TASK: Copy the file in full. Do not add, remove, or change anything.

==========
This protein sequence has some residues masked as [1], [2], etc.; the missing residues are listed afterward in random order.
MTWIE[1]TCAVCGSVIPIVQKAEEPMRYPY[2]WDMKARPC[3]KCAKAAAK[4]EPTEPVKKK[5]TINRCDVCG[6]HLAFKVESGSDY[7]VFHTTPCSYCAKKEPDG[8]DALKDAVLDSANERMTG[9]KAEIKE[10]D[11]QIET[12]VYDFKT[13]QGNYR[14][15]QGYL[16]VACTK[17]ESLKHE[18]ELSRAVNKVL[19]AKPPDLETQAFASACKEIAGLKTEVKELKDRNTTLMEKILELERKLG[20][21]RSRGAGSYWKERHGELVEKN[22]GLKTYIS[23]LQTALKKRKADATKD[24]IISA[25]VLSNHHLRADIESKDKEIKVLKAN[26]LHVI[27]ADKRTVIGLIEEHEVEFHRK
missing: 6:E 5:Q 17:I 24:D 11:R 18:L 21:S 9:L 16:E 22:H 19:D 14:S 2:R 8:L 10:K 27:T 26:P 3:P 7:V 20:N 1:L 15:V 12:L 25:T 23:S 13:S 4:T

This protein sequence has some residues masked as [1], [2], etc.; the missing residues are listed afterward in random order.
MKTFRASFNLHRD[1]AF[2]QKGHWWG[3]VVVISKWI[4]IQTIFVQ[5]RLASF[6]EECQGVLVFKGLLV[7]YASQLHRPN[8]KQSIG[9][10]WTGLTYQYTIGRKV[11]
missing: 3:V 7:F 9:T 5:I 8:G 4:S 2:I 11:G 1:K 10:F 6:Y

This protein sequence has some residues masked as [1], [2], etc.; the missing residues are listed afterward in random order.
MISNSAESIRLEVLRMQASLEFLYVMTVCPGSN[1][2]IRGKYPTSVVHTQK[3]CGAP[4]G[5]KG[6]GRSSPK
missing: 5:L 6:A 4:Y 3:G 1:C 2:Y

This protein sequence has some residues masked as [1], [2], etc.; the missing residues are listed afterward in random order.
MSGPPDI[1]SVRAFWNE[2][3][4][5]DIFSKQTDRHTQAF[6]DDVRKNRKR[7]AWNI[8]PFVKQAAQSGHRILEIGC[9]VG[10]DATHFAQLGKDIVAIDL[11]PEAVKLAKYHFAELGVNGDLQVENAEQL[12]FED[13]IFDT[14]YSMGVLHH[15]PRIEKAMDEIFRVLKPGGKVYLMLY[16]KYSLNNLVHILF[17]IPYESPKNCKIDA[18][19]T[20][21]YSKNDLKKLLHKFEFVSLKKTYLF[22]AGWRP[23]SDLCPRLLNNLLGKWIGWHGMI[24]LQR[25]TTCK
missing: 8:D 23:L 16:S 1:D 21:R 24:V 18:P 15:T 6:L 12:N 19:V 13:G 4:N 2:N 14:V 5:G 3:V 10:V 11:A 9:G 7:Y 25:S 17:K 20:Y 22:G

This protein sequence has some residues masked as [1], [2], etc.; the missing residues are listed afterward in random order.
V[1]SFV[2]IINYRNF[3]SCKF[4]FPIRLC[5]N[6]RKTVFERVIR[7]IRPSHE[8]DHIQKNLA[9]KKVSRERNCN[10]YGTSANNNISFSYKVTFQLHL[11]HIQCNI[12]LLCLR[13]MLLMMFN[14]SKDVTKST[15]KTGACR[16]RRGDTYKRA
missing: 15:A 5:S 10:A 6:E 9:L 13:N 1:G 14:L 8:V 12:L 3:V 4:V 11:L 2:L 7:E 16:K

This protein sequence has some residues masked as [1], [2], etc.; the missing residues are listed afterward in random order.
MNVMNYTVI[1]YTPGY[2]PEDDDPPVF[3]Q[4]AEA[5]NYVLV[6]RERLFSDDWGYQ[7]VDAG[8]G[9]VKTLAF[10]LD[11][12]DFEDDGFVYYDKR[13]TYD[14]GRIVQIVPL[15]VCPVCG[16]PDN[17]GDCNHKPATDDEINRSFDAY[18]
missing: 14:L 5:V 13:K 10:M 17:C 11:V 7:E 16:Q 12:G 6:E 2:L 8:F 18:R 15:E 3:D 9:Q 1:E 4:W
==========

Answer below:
This protein sequence has some residues masked as [1], [2], etc.; the missing residues are listed afterward in random order.
MTWIE[1]TCAVCGSVIPIVQKAEEPMRYPY[2]WDMKARPC[3]KCAKAAAK[4]EPTEPVKKK[5]TINRCDVCG[6]HLAFKVESGSDY[7]VFHTTPCSYCAKKEPDG[8]DALKDAVLDSANERMTG[9]KAEIKE[10]D[11]QIET[12]VYDFKT[13]QGNYR[14][15]QGYL[16]VACTK[17]ESLKHE[18]ELSRAVNKVL[19]AKPPDLETQAFASACKEIAGLKTEVKELKDRNTTLMEKILELERKLG[20][21]RSRGAGSYWKERHGELVEKN[22]GLKTYIS[23]LQTALKKRKADATKD[24]IISA[25]VLSNHHLRADIESKDKEIKVLKAN[26]LHVI[27]ADKRTVIGLIEEHEVEFHRK
missing: 6:E 5:Q 17:I 24:D 11:R 18:L 21:S 9:L 16:E 22:H 19:D 14:S 2:R 8:L 10:K 27:T 26:P 3:P 7:V 20:N 1:L 15:V 12:L 25:T 23:S 13:S 4:T

This protein sequence has some residues masked as [1], [2], etc.; the missing residues are listed afterward in random order.
MKTFRASFNLHRD[1]AF[2]QKGHWWG[3]VVVISKWI[4]IQTIFVQ[5]RLASF[6]EECQGVLVFKGLLV[7]YASQLHRPN[8]KQSIG[9][10]WTGLTYQYTIGRKV[11]
missing: 3:V 7:F 9:T 5:I 8:G 4:S 2:I 11:G 1:K 10:F 6:Y

This protein sequence has some residues masked as [1], [2], etc.; the missing residues are listed afterward in random order.
MISNSAESIRLEVLRMQASLEFLYVMTVCPGSN[1][2]IRGKYPTSVVHTQK[3]CGAP[4]G[5]KG[6]GRSSPK
missing: 5:L 6:A 4:Y 3:G 1:C 2:Y

This protein sequence has some residues masked as [1], [2], etc.; the missing residues are listed afterward in random order.
MSGPPDI[1]SVRAFWNE[2][3][4][5]DIFSKQTDRHTQAF[6]DDVRKNRKR[7]AWNI[8]PFVKQAAQSGHRILEIGC[9]VG[10]DATHFAQLGKDIVAIDL[11]PEAVKLAKYHFAELGVNGDLQVENAEQL[12]FED[13]IFDT[14]YSMGVLHH[15]PRIEKAMDEIFRVLKPGGKVYLMLY[16]KYSLNNLVHILF[17]IPYESPKNCKIDA[18][19]T[20][21]YSKNDLKKLLHKFEFVSLKKTYLF[22]AGWRP[23]SDLCPRLLNNLLGKWIGWHGMI[24]LQR[25]TTCK
missing: 8:D 23:L 16:S 1:D 21:R 24:V 18:P 15:T 6:L 12:N 19:V 13:G 4:N 2:N 14:V 5:G 3:V 10:V 11:A 9:G 7:Y 25:S 17:K 20:Y 22:G

This protein sequence has some residues masked as [1], [2], etc.; the missing residues are listed afterward in random order.
V[1]SFV[2]IINYRNF[3]SCKF[4]FPIRLC[5]N[6]RKTVFERVIR[7]IRPSHE[8]DHIQKNLA[9]KKVSRERNCN[10]YGTSANNNISFSYKVTFQLHL[11]HIQCNI[12]LLCLR[13]MLLMMFN[14]SKDVTKST[15]KTGACR[16]RRGDTYKRA
missing: 15:A 5:S 10:A 6:E 9:L 13:N 1:G 14:L 8:V 12:L 3:V 4:V 11:L 2:L 7:E 16:K

This protein sequence has some residues masked as [1], [2], etc.; the missing residues are listed afterward in random order.
MNVMNYTVI[1]YTPGY[2]PEDDDPPVF[3]Q[4]AEA[5]NYVLV[6]RERLFSDDWGYQ[7]VDAG[8]G[9]VKTLAF[10]LD[11][12]DFEDDGFVYYDKR[13]TYD[14]GRIVQIVPL[15]VCPVCG[16]PDN[17]GDCNHKPATDDEINRSFDAY[18]
missing: 14:L 5:V 13:K 10:M 17:C 11:V 7:E 16:Q 12:G 6:E 2:L 8:F 18:R 15:E 3:D 9:Q 1:E 4:W